My Right to Sight

Background and Need: For students’ visual impairment can affect not only education and participation in sports, but listening, speaking, reading, writing and comprehensive skills. Most common visual problems in children of 6-18 years are blurry vision caused by nearsightedness (myopia), farsightedness (hypermetropia) and astigmatism. In India, 1.1% of the population is blind. In school going children, the prevalence of refractive errors is 2–3% and 5.5% in rural and urban areas respectively. 30% of India’s blind population loses their vision before they turn 20 years1,2.

Assessment: Between April 2019 and Dec 2022, out of 8126 school-going students evaluated for refractive errors, 1270(15.56%) required correction and 800(9.84%) were referred for specialist consultation for different non refractive problems identified during screening camps.

Implementing Partner: Help Poor Voluntary Trust

Aims: Identify school going children with visual impairment and provide free spectacles to the needy and refer children with other eye disorders for further ophthalmologic assessment.

Start Date: April 2019

Design:  MY RIGHT TO SIGHT, vision screening project for children 6-18 years age in under-privileged schools was taken up by KASHMER in collaboration with HPVT and AL-IMDAD Trust as implementing partners. Initially pilot project was taken up in Baramulla/Srinagar districts to optimize program design and allocation of resources. School based visual screening camps were implemented. Program has now been expanded to all districts of Kashmir valley. Vision screening is followed by provision of free opticals to children with refractive errors. Children identified with other visual impairment are referred for further evaluation. Designated teachers in the schools on screening day are given basic training how to recognize students with visual impairment and arrange for referral.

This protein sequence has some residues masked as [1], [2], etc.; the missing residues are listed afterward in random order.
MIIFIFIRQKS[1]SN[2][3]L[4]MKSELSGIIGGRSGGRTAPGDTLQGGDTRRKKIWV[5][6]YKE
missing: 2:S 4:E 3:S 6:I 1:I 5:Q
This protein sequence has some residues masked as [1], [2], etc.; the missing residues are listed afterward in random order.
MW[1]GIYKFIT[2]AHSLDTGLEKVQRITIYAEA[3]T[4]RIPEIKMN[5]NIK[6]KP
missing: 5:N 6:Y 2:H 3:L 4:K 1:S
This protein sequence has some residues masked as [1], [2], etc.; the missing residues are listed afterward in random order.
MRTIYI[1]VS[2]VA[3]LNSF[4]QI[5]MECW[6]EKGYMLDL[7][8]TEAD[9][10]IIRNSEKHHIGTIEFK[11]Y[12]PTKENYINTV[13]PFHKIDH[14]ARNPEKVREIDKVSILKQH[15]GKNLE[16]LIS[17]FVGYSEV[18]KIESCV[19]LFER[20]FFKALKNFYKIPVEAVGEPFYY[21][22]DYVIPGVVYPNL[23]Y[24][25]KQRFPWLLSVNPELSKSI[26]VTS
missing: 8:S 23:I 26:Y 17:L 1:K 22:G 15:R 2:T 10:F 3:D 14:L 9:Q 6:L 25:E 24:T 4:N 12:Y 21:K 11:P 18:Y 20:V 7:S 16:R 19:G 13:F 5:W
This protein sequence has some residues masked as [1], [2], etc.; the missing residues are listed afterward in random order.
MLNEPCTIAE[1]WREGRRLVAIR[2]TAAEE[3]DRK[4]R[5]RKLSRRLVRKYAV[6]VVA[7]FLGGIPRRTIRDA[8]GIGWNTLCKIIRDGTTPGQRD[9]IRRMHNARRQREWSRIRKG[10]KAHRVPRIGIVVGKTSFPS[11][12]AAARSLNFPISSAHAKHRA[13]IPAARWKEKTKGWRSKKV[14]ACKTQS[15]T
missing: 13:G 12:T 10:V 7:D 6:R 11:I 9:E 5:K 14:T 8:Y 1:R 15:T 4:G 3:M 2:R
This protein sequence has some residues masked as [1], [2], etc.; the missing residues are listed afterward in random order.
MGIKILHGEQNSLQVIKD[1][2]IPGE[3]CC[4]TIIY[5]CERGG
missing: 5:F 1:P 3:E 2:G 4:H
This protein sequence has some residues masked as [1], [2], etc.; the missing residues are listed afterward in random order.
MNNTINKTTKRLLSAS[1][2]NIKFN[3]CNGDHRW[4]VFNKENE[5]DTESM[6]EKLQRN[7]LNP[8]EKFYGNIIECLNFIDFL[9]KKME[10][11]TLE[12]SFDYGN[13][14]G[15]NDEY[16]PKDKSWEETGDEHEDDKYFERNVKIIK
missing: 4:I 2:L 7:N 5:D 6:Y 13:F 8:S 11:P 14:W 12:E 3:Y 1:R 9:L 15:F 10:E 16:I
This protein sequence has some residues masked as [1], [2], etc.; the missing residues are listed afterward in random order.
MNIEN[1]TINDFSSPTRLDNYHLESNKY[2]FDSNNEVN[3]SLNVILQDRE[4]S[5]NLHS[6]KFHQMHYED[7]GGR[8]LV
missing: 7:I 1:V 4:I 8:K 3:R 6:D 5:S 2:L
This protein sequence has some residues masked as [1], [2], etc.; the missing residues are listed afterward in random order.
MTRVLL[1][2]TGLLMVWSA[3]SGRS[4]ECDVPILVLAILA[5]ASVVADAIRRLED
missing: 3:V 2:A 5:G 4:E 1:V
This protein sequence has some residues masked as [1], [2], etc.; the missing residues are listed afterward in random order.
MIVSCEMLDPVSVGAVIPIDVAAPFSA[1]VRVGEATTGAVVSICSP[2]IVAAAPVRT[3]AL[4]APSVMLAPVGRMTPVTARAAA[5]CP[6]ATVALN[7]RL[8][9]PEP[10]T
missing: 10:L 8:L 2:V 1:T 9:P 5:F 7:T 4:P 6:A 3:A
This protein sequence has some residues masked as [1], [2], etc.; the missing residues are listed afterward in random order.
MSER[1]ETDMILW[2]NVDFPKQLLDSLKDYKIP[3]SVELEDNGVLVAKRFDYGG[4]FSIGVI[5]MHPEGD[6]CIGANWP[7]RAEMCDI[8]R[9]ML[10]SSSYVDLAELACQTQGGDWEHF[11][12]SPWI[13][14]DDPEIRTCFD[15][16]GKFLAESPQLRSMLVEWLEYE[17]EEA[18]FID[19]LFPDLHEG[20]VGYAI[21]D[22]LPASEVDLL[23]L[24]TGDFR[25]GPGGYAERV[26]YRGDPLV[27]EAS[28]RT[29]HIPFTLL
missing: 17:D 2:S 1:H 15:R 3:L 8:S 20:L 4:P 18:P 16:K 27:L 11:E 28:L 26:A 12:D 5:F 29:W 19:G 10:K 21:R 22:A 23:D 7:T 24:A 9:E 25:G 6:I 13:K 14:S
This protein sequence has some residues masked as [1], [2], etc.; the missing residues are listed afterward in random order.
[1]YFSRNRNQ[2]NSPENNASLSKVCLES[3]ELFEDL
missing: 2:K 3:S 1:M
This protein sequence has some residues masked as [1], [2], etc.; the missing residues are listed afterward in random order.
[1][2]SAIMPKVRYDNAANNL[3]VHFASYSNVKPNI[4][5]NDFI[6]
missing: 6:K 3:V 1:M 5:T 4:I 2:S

Personnel: One Optometrist, One Assistant and One Driver


Numbers/Key Performance Indicators


Assessment of the impact: Impact of the project has been positive with students getting to know status of their vision with some getting spectacles, and some getting evaluated for other structural/functional eye impairment that prompts corrective planning and action. Spectacles having improved the vision of children has also led to better performance. Community is appreciating the program and more schools are seeking similar camps   

Current status: At present project is running successfully catering to schools in all districts of Kashmir valley. As we focus on school going students in under-privileged remote areas of valley, under privileged schools in urban areas also need to be brought under the ambit of Right to Sight program.  

  • This project has been implemented with support of Dr. Amarjit Singh Foundation NY.
  2. Journal of Clinical and Diagnostic Research, 10(4), NC09–NC14.